I am a PhD student at the University of Amsterdam, within the Psychological Methods Research group. My research is funded by an NWO Talent Grant and it is concerned with the application of network analysis to psychiatric disorders. My work so far has been looking at interrelations between environmental exposure and symptoms of psychotic disorders.
Our two new papers discussing the application of network analysis to psychiatry research are now published as advance access in the journal Schizophrenia Bulletin.
The first paper (pdf) is a brief theoretical framework describing how the network approach can be used to investigate the interplay between environmental risk factors, expression of psychosis, and symptoms of general psychopathology. We provide an example network constructed from the Early Developmental Stages of Psychopathology (EDSP) study in order to determine the network structure pertaining to three environmental risk factors (cannabis use, developmental trauma, urban environment), dimensional measures of psychopathology, and one composite measure of psychosis expression. The results suggest that network models can successfully serve to disentangle the mechanisms that underlie this interplay: Environmental factors may (1) exert main effects on specific (sets of) symptoms, which subsequently spread through the symptom network and (2) increase the strength of interactions between symptoms, leading to a more strongly connected and less resilient network structure.
The second paper (pdf) is a detailed study concerned with potential pathways between childhood trauma and psychotic experiences, investigated from a network perspective. We used data from patients diagnosed with a psychotic disorder from the longitudinal observational study Genetic Risk an Outcome of Psychosis Project and included the five scales of the Childhood Trauma Questionnaire-Short Form and all original symptom dimensions of the Positive and Negative Syndrome Scale as nodes in our network. The results show that childhood trauma is connected to the positive and negative symptoms of psychosis only through symptoms of general psychopathology. To highlight these pathways, we further constructed shortest path networks showing the quickest routes from each trauma node to each of the positive and negative symptoms. Overall, our findings suggest that several symptoms of general psychopathology may mediate the relationship between trauma and psychosis, providing evidence for an affective pathway to psychosis and re-emphasizing questions regarding the specificity of trauma to psychosis. A poster highlighting the main results of this study can be accessed here.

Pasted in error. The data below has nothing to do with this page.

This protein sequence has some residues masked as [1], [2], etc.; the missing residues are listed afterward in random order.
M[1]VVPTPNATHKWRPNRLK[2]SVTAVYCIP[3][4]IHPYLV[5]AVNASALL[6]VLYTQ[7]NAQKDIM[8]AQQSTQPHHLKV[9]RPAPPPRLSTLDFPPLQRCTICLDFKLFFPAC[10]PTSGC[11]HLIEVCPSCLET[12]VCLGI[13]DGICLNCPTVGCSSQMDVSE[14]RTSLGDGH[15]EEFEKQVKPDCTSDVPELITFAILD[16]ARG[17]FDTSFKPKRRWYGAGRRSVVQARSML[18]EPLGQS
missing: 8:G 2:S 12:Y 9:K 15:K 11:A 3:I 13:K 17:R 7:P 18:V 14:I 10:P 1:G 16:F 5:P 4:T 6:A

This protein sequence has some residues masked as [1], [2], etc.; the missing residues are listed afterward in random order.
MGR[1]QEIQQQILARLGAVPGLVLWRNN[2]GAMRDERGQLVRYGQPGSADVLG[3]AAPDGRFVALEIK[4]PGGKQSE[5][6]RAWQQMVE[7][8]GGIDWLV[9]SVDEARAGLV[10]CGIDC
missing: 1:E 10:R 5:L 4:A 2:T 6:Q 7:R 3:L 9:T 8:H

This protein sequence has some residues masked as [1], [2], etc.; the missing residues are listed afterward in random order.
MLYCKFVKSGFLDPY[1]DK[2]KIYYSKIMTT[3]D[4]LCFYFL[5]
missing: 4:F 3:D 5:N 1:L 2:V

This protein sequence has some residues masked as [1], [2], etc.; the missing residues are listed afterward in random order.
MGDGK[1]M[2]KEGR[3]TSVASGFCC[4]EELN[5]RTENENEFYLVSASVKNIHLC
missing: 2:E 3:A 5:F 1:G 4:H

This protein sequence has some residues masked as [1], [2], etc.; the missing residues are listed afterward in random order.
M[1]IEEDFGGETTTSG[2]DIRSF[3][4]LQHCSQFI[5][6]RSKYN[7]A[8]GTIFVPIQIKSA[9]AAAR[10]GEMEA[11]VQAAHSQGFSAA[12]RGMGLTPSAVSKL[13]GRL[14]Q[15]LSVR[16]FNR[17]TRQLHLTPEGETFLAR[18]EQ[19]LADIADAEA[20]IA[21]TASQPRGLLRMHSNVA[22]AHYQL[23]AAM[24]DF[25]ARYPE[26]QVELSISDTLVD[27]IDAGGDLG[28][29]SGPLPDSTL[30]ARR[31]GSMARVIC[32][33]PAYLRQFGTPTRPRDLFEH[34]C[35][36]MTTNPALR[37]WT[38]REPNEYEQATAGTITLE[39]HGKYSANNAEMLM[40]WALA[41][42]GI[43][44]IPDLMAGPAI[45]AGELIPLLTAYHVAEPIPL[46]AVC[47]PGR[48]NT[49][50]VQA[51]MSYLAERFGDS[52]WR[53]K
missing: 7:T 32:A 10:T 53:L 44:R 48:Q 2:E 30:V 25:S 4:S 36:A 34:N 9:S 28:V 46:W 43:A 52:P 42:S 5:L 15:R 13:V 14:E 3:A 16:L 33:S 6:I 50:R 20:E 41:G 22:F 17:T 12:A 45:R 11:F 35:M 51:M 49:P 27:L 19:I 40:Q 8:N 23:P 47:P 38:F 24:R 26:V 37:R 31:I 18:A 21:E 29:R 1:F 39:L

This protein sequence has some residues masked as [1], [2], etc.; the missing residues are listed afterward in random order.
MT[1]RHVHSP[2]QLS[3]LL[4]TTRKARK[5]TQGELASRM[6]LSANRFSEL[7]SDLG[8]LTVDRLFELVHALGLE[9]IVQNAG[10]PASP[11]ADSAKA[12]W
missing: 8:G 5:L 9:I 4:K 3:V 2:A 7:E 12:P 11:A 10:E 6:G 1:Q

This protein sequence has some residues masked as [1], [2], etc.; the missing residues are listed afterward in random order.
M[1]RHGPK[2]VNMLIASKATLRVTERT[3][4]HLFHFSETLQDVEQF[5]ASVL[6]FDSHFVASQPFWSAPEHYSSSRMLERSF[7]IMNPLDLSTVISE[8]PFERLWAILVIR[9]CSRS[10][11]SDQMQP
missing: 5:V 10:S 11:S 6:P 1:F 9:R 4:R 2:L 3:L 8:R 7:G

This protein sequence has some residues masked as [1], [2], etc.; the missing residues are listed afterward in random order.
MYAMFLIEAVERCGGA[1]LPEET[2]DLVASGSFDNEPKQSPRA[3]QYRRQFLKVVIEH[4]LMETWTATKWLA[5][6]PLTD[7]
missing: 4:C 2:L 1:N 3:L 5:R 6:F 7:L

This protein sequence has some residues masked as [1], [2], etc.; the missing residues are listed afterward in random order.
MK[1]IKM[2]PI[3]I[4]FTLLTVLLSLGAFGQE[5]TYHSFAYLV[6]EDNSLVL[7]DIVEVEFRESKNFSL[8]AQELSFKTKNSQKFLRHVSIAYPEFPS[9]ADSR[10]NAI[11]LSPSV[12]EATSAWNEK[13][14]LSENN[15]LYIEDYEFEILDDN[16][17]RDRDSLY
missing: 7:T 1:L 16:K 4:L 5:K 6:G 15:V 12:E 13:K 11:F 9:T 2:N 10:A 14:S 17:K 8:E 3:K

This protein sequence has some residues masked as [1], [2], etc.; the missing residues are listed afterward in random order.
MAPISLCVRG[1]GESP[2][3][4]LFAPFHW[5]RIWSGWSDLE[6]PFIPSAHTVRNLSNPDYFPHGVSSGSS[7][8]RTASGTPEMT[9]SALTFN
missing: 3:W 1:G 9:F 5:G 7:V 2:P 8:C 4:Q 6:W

Isvoranu, A. M., Borsboom, D., van Os, J. & Guloksuz, S. (2016). A Network Approach to Environmental Impact in Psychotic Disorder: Brief Theoretical Framework. Schizophrenia Bulletin, Advance Access published May 13, 2016.
Isvoranu, A. M., van Borkulo, C. D., Boyette, L., Wigman, J. T. W., Vinkers, C. H., Borsboom, D. (2016). A Network Approach to Psychosis: Pathways Between Childhood Trauma and Psychotic Symptoms. Schizophrenia Bulletin, Advance Access published May 10, 2016.